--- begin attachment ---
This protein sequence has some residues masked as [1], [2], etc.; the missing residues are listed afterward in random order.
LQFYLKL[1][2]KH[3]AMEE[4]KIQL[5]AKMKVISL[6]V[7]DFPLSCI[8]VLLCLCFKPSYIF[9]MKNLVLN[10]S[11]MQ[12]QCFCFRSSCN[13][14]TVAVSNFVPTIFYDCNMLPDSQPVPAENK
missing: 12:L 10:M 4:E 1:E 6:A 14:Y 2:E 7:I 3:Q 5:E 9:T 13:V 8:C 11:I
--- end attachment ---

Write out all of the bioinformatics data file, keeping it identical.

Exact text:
This protein sequence has some residues masked as [1], [2], etc.; the missing residues are listed afterward in random order.
LQFYLKL[1][2]KH[3]AMEE[4]KIQL[5]AKMKVISL[6]V[7]DFPLSCI[8]VLLCLCFKPSYIF[9]MKNLVLN[10]S[11]MQ[12]QCFCFRSSCN[13][14]TVAVSNFVPTIFYDCNMLPDSQPVPAENK
missing: 12:L 10:M 4:E 1:E 6:A 14:Y 2:E 7:I 3:Q 5:E 9:T 13:V 8:C 11:I